Smf3p is another transporter that functions with Fre6p to move iron out of the vacuole (54). Smf3p is a member of the Nramp family of divalent metal transporters, which includes the mammalian iron transporter DMT1. Smf3p is a paralogue of Smf1p and Smf2p. Although Smf1p and -2p function primarily in the uptake of manganese (41), Smf1p is also involved in the transport of ferrous iron at the plasma membrane (6). Smf3p is the only Nramp family member in yeast that is regulated by iron, and it is primarily regulated by Aft2p rather than Aft1p (8, 51). Strains lacking Smf3p exhibit activation of Aft1p target genes and accumulate more iron in the vacuole (54). In contrast, overexpression of Smf3p leads to diminished retention of iron in the vacuole. Smf3p is also induced under conditions of oxygen deficiency and provides the cell with an oxygen-independent mechanism for mobilizing iron stored in the vacuole.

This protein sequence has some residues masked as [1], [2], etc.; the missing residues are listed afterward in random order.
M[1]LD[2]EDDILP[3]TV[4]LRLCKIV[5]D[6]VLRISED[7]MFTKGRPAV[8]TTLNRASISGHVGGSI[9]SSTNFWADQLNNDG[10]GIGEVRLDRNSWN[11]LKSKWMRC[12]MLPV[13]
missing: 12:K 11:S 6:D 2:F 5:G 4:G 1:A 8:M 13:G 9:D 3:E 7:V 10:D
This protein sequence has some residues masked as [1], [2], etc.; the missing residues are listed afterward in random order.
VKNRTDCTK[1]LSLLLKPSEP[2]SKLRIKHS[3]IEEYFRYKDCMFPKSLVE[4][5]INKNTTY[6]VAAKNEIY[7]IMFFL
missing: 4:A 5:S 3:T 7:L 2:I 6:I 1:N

Iron-deficient cells are sensitive to the toxic effects of other transition metals, such as cobalt, copper, zinc, and manganese, and increased uptake of these metals through low-affinity and low-specificity transporters may contribute to this sensitivity. Iron depletion also triggers the Aft1p-dependent expression of Cot1p (53), a transporter on the vacuolar membrane with specificity for metals other than iron. Cot1p is involved primarily in the vacuolar accumulation of zinc and cobalt (7, 31), and its expression during iron deficiency suggests that sequestration of other metals in the vacuole is an adaptive response (30).